With these guidelines, we can now get into the “how” of running. I will describe the exact process I have used with hundreds of people to teach the skill of running.

Step 1: Skip.  Then skip really high.

What changes when you go from a casual skip to a skip high in the air? Skipping is a great way to understand running.  It serves as a way for us to understand the power of hip flexion in running.  Almost always, people must drive their bent knee harder and higher to create a bigger skip.  For the people who do not naturally do this, it is usually a sign that running well will take some time.  There is another way to illustrate this point.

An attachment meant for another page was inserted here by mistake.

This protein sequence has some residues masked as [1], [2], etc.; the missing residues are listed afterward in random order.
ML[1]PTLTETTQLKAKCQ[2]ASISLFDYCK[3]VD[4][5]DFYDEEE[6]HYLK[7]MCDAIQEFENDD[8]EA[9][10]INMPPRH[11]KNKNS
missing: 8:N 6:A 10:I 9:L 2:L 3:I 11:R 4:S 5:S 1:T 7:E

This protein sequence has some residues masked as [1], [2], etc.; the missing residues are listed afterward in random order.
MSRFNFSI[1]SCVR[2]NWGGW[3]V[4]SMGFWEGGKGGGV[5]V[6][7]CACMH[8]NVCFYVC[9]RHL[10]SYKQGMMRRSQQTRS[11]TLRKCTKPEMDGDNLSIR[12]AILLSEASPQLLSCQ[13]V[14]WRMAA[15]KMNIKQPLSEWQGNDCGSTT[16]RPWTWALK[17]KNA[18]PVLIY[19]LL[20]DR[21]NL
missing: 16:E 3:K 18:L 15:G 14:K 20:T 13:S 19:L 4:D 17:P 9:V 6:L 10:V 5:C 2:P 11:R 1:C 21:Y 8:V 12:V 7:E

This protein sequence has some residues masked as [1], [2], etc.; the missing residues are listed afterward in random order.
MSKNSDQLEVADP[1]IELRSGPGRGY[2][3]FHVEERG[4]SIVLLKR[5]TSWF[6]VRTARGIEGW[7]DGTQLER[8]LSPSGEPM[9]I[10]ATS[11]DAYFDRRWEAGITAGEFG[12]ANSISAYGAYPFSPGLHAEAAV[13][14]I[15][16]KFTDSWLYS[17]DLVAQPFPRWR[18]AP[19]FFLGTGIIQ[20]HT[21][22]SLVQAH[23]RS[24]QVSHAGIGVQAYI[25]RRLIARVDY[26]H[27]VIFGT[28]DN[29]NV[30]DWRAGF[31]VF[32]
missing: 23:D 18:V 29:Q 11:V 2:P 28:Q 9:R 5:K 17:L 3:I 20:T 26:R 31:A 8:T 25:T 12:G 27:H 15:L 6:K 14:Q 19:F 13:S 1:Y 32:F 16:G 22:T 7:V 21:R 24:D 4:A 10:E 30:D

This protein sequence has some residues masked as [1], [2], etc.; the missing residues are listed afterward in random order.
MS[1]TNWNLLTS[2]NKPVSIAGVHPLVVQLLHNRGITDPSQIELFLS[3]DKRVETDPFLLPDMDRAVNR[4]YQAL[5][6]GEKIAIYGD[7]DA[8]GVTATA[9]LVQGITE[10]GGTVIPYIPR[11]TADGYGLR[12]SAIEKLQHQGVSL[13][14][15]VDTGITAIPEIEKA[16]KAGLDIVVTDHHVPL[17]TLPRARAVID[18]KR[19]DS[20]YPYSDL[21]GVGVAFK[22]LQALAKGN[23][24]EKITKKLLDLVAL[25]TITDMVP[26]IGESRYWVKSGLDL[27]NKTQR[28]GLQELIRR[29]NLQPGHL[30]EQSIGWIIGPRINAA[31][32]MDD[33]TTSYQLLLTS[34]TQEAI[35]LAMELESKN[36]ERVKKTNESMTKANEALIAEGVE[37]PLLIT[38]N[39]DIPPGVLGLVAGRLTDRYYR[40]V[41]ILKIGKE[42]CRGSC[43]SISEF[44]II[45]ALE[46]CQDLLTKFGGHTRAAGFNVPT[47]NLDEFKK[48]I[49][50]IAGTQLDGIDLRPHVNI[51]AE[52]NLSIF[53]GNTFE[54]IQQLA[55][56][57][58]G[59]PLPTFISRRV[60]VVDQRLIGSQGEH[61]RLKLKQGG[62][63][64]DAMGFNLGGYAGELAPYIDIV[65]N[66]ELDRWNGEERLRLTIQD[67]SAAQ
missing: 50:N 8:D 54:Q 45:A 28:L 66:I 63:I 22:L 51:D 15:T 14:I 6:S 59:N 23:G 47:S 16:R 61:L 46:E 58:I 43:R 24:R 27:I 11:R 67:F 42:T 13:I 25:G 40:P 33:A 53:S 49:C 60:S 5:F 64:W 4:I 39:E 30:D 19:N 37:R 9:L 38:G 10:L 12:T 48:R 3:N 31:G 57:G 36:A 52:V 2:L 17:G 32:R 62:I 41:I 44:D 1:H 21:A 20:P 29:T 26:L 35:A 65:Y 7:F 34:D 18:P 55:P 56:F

Step 2: Hop twice on one leg, first holding your up leg still, then using your up leg  Don’t use your up leg, then use your up leg.

Stand on one leg.  Your goal is to jump fairly far while staying on only that leg.  Your other leg will be bent at the knee and hip so it does not touch the ground.  For your first jump do not let the hip or knee joint of that bent leg to move at all.  Pretend the leg is a bent steel pipe soldered at your hip socket.  For your second jump, let this bent leg help.  Almost everyone will extend the bent leg hip prior to jumping and then aggressively flex at the bent leg hip to create forward momentum.  Using the momentum of the bent leg always allows a farther jump than the first.  We have now found our first major running concepts.

Hip flexion is vital to running

Driving from your hips creates efficient forward momentum and is the best place to start learning how to run.  When you run, pretend that there is someone standing in front of you and you are trying to knee them in the thighs.

Step 3: Hop in place.